I don’t usually write toward trainers; I write about them a lot, them being easy targets and all. Plus, I use way too many big words. But, after watching a lot of the Amateur and Non-Pro during the National Cutting Horse Association (NCHA) Futurity, I saw a need. There seems to be a big gap between what a trainer thinks we know and what we really know. Some are actually surprised at how dumb we can be. Even though they never taught us that “thing,” since they have known that “thing” since they were 3, they just assumed we had downloaded that “thing” when we shook hands the first time.
Major things, too, like how to cut a cow in the middle of the pen. Will Rogers Coliseum is the best place in the world to show a cutting horse. It is not a difficult pen. There are lots worse. It has some quirks (no relation to Elizabeth.) Both of the big ones are just basic: get away from the herd; and work perpendicular to the sides. Just try and put your cow in the photographer’s lap and you will be OK. Working to the walls keeps you out of that corner with the exit ramp.
Little things were evident, too, like being responsible yourself for as much of your stuff as possible: chaps, hooks, your draw, where to be when, what color is gray and which is smoke, hiring your help, checking your own cinch, screwing a hat on for the whole run…just stuff. Basic etiquette. Like keeping quiet about your cows, not because it is a secret, but because you don’t want to put that responsibility on someone else. There is no time to spend filtering someone else’s pick out.
Trainers, a word here, owners are a lot like horses and dogs, they need a job. Y’all are wasting a resource. Don’t let us think too much. Put us to work. There is nothing to cutting, as long as you know everything. It is very much a mental thing. A seemingly unrelated “thing” can cause enough embarrassment to make our train of thought jump the tracks. The more a beginner knows about everything, the quicker and greater the comfort level rises.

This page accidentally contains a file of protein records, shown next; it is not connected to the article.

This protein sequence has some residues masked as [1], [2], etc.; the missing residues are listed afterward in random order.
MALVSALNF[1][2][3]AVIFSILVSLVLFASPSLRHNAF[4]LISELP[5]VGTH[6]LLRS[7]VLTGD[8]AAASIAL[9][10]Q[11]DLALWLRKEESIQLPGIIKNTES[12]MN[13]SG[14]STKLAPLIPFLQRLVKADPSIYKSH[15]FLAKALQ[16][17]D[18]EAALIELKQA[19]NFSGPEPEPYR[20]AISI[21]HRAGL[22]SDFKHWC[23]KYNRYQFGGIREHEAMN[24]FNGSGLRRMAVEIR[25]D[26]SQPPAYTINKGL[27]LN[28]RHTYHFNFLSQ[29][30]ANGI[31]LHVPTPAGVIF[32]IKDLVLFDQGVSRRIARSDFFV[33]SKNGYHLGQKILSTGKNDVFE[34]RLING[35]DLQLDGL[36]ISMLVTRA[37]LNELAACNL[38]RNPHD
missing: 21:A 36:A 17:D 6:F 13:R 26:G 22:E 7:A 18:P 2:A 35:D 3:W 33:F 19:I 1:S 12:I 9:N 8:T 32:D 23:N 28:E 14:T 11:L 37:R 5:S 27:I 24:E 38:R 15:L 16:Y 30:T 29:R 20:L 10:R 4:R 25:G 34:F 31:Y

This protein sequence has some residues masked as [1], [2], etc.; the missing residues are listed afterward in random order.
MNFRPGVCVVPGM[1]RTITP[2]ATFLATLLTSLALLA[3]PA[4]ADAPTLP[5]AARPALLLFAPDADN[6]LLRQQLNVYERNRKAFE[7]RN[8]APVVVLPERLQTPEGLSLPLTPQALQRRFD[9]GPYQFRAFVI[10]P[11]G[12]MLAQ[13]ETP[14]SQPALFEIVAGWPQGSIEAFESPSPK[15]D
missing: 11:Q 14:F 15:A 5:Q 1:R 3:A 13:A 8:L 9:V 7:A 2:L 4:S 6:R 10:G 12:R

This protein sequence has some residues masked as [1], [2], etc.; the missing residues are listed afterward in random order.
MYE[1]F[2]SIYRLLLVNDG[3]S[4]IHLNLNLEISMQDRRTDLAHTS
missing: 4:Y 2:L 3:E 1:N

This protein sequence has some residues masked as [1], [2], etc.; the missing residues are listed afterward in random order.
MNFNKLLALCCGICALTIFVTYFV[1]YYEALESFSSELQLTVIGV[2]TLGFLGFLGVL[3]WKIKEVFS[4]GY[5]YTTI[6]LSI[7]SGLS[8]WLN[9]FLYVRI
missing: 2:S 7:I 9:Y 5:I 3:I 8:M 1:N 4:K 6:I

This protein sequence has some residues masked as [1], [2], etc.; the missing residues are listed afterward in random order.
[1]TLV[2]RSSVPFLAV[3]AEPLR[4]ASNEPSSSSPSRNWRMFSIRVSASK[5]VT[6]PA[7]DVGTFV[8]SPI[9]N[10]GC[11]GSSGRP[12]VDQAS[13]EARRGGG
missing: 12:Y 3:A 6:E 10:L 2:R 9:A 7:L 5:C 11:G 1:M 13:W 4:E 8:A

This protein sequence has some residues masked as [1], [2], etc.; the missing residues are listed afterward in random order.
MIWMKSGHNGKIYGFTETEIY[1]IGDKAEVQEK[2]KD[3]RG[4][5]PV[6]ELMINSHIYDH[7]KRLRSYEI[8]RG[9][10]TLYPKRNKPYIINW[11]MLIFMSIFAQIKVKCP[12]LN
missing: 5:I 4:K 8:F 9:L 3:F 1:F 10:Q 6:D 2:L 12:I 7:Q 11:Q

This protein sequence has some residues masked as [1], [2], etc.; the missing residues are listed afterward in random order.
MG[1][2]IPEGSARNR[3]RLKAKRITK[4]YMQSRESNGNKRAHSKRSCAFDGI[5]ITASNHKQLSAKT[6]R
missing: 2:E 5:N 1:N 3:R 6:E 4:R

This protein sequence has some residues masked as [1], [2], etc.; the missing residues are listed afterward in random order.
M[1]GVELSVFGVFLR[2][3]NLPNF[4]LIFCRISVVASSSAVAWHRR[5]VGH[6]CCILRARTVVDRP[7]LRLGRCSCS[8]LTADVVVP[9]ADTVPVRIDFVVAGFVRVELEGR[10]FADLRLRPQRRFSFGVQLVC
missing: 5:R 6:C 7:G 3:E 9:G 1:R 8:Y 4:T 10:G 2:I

We need to be comfortable everywhere – in the barns, the loping pen, practice pen, the flag – everywhere. If you aren’t comfortable in the barn, you sure won’t be comfortable on your horse. Recently, I was shocked to learn of a $200,000-plus Non-Pro who did not know how to tie a horse up, or down or any other way. Not a clue. “Park him over there,” “just wrap him,” “tie him anywhere, he’ll stand,” all went completely over the non-pro’s head. This lack of knowledge is a potential disaster that is eventually going to be a wreck. Trainers, teach us please. Do not let us, or in some cases, make us, climb off a horse and hand him off to a loper. You may think you are delivering first-class service, but this can be a disservice.
Owners, this ain’t Neiman Marcus; Don’t be that person. It will not kill you to get dirty, clean a stall, bridle up your horse, put your own wraps and boots on, sweat or get cold. Helping your loper helps your horse. In this world, like in the real world, respect is earned. There are no free passes because you did something spectacular in the real world. Like in the real world, asking or expecting people to do what you haven’t, won’t or can’t do yourself earns no points.
Trainers and lopers are always walking a tightrope strung between an owner’s whims, emotions and thinking. They need you as a customer. They want and need you to succeed. They do what, in their mind, is best. You need to do what is best for you. If you don’t have a comfortable relationship, those thoughts may be on different trails. Make sure your trainer feels free to tell you what you don’t want to hear. I can promise you the emotional beating of a trainer frustrated with you or your horse is nothing next to hearing Tom Holt say “Leaving the working area before time expired.”
A team sends you and your horse to the herd. Be part of that team.
Cornbread thinks: Be a sponge, you will never learn more than you need.